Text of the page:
Nothing has come easy for Peter Trainor during his young hockey career, but he has certainly let everyone know that he will take every opportunity presented to him, grab it by the throat and make people take notice.
The Fredericton, NB native was passed over in the 2010 QMJHL Draft, then went on to lead the NB-PEI Major Midget League in scoring with 31 goals and 58 points in only 34 games with the Fredericton Midget AAA Canadiens.
He was invited to the Saint John Sea Dogs camp prior to the season, but was left unprotected by the team, allowing the Rimouski Oceanic to scoop him up.
And are they ever glad they did.
As a walk on rookie, Trainor started out with limited playing time, but it wasn’t long before his strong play and offensive prowess could not be ignored, and he was soon skating on the team’s top line.
He would finish a respectable 7th in rookie scoring for the league, racking up 29 goals and 27 assists for 56 points.
There would be no downslide during the playoffs as Trainor totaled 18 points in 21 games during the Oceanic’s run to the QMJHL finals. What is even more impressive was that his 12 playoff goals put him on a pretty prestigious list in Rimouski’s playoff history- a list that puts him amidst the likes of Sidney Crosby, Vincent Lecavalier and Brad Richards.
Always looking to improve, Trainor worked hard in the off season with agent Doug Sheppard, improving his skating and strength and came into Rimouski’s camp in top physical condition to prove that his rookie season was no fluke.
He would not disappoint.
He flirted with the league scoring lead all season, holding the title for a few games down the stretch but would end up finishing 4th , firing 46 goals and 54 points for exactly 100 points.
An improvement in his defensive awareness was also reflected by his solid +30 rating, putting him among the league leaders in that category as well.
It was enough to earn him the Molson Cup as the Oceanic’s Player of the Year, as well as being honored with an MVP award that was voted on by the team’s season ticket holders.
His 100 points as a walk on player is also a very rare feat that is not accomplished by many. The last to do it was Gatineau’s Claude Giroux, twice passed over in the OHL draft, before getting a tryout in Quebec with the Olympiques in 2007.
Again Peter Trainor finds himself in pretty good company, ask the Philadelphia Flyers if they’re happy Gatineau gave Giroux a chance.
His play has not gone unnoticed amongst the experts either. Trainor has been as high as 4th on TSN’s Scott Cullen’s QMJHL Player Power Rankings in which he uses a formula using a players statistics and impact on his teams game to devise a score. Cullen says Trainor has had a great year that could be reflected when the NHL releases its final Central Scouting list.
It is a sentiment that is echoed by former Calgary Flames GM and current TSN Scout Craig Button. He says that second year eligible players stocks have risen over the past couple years, evident by the picks of 19 year olds Tanner Pearson (1st Rd) and Trainor’s former linemate in Rimouski, Alexandre Mallet (2nd Rd) in last season’s draft. When I asked if Trainor could follow in these players footsteps, Button said “it wouldn’t surprise me to see him go in the 2nd.”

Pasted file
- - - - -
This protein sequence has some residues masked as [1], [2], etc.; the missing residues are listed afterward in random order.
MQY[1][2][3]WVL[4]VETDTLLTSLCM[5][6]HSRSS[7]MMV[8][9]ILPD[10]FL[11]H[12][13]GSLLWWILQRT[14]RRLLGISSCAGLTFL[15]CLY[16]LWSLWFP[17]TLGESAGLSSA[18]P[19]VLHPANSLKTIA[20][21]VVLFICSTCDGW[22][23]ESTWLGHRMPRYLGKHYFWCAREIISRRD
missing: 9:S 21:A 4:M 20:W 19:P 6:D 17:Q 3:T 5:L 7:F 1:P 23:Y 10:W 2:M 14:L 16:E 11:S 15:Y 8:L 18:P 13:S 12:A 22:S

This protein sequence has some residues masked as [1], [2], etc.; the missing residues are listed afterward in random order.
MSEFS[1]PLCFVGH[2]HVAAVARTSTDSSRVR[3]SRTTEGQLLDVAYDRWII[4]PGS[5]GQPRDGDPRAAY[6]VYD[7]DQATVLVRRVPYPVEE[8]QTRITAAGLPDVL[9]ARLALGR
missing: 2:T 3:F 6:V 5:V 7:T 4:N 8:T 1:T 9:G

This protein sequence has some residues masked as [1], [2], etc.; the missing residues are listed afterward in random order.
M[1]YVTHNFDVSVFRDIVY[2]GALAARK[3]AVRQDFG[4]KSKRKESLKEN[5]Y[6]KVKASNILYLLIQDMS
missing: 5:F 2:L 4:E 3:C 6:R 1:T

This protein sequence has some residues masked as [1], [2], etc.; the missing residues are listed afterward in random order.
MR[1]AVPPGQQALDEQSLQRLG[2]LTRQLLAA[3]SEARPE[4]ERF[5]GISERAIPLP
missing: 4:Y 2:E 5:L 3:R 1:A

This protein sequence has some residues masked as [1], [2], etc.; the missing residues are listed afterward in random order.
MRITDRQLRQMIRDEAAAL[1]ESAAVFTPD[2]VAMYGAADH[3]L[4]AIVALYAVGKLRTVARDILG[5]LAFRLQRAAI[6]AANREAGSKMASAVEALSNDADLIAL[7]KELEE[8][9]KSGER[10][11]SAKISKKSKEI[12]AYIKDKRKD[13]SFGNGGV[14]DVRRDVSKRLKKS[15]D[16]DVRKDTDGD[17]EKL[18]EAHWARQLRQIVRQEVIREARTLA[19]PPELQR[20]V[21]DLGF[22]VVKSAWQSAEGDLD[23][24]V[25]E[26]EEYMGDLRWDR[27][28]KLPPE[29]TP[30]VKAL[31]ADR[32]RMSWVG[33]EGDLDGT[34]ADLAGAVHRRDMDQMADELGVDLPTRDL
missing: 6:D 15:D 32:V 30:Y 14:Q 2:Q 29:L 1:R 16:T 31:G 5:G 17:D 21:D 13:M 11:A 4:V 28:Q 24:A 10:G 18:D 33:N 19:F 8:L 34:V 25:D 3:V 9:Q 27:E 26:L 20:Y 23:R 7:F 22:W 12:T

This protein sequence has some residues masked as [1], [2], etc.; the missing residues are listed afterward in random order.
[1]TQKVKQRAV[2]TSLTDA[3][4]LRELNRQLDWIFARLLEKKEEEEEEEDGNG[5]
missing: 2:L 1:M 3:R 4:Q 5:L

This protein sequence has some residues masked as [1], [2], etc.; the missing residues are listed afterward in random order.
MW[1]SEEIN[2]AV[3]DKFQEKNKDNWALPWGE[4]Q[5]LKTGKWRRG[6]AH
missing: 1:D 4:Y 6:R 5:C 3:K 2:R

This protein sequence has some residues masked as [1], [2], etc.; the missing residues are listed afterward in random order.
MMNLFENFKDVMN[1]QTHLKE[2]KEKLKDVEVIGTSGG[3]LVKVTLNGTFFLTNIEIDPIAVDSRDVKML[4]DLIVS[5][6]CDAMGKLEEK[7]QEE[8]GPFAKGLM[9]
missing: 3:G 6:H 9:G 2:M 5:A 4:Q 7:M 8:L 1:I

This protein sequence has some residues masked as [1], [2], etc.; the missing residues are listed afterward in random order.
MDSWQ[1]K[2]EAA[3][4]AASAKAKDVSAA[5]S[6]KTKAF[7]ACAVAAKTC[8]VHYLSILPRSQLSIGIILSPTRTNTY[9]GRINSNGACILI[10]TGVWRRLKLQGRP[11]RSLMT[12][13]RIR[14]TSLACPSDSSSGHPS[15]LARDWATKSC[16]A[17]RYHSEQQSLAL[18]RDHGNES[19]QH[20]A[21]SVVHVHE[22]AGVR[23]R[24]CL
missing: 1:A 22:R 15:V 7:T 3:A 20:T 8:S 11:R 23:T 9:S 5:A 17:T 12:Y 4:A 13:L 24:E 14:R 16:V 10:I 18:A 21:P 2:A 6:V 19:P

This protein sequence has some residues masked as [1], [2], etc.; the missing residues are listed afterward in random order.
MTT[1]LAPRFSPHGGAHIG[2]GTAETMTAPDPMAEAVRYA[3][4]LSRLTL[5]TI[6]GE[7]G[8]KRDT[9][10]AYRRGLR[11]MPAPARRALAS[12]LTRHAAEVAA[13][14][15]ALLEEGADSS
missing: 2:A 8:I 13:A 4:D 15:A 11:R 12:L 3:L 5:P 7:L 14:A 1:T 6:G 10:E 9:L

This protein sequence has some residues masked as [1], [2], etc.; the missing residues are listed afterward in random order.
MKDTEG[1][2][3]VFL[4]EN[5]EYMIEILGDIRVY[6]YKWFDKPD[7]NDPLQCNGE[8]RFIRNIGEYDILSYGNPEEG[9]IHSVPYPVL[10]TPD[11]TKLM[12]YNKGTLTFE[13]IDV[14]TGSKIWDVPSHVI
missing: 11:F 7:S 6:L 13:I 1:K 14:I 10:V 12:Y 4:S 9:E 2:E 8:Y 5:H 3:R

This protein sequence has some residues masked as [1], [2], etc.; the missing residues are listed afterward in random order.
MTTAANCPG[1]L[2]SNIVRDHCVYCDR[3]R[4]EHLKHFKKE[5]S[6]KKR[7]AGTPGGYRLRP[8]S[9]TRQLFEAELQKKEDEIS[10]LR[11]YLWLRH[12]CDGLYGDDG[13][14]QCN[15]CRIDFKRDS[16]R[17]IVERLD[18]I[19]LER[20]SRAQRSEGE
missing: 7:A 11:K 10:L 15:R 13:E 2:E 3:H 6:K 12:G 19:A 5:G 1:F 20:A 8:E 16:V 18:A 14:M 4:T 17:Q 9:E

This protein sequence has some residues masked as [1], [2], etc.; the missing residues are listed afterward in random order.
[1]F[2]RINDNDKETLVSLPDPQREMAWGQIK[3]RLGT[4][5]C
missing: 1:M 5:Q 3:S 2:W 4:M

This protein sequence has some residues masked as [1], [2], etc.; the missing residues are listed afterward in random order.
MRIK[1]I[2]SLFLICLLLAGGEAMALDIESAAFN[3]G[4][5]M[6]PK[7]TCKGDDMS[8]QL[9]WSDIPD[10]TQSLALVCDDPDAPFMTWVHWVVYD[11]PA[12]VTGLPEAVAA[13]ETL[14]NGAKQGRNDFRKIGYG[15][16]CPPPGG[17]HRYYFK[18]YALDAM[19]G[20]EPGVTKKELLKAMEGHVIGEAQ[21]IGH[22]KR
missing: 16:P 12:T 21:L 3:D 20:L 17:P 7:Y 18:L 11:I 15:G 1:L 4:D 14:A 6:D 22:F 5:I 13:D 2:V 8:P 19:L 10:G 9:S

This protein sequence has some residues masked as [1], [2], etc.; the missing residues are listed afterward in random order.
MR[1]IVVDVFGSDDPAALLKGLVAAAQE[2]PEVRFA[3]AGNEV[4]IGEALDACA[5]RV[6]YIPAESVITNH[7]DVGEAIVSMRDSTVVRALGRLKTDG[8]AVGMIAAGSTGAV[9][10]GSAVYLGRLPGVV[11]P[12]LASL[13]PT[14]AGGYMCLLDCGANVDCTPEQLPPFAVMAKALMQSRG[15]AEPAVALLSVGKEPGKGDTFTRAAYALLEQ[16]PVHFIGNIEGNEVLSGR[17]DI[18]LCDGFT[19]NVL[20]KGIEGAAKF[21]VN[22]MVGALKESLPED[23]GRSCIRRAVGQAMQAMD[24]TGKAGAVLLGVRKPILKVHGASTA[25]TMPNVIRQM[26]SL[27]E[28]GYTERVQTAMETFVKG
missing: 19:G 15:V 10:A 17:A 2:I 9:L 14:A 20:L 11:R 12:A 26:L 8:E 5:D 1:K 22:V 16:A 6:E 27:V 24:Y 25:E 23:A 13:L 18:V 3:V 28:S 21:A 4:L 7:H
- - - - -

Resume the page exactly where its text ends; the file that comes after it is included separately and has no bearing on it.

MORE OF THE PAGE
The War Room rankings posted by thehockeywriters.com have him going early in the 3rd round, but also list him amongst a couple of players as the most likely to creep into the 2nd round.
This is all pretty high praise from a host of respectable sources, but all of which is undeniably deserved by the young winger. His dedication and desire to play hockey at a high level is evident by the results he has achieved.
He does not shy away from getting his nose dirty either, shown by his strong work in the corners and on the boards. He is always willing to stick up for a teammate and drop the gloves if need be as well, a trait that you don’t always find among the league’s top scorers.
Despite getting more attention this year from the opposing club’s checking lines, Trainor has battled through and persevered on the scoresheet.
Equally impressive is the fact that if he returns to the club for his final year of junior hockey, he will find himself as the Oceanic’s all time “Ironman” about a third of the way through the season, having never missed a game to illness or injury .
It is these intangible personal attributes that have had scouts watching closely all season long and had agent Sheppard’s phone ringing most of the year. Several NHL clubs have conducted in person interviews with Trainor, and there will likely be several more as the road to the Memorial Cup has begun and we inch closer to the NHL draft this summer.
Peter Trainor has been making people who have given him a chance look like geniuses so far in his hockey career.
Now the question is- who will be the lucky one to give him his break to go pro?
I have a feeling they won’t be sorry.
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* Peter Trainor’s Rimouski Oceanic find themselves tied at a game apiece in the first round against Gatineau so far, and he has figured in 50% of his team’s offense with 3 assists in the two games.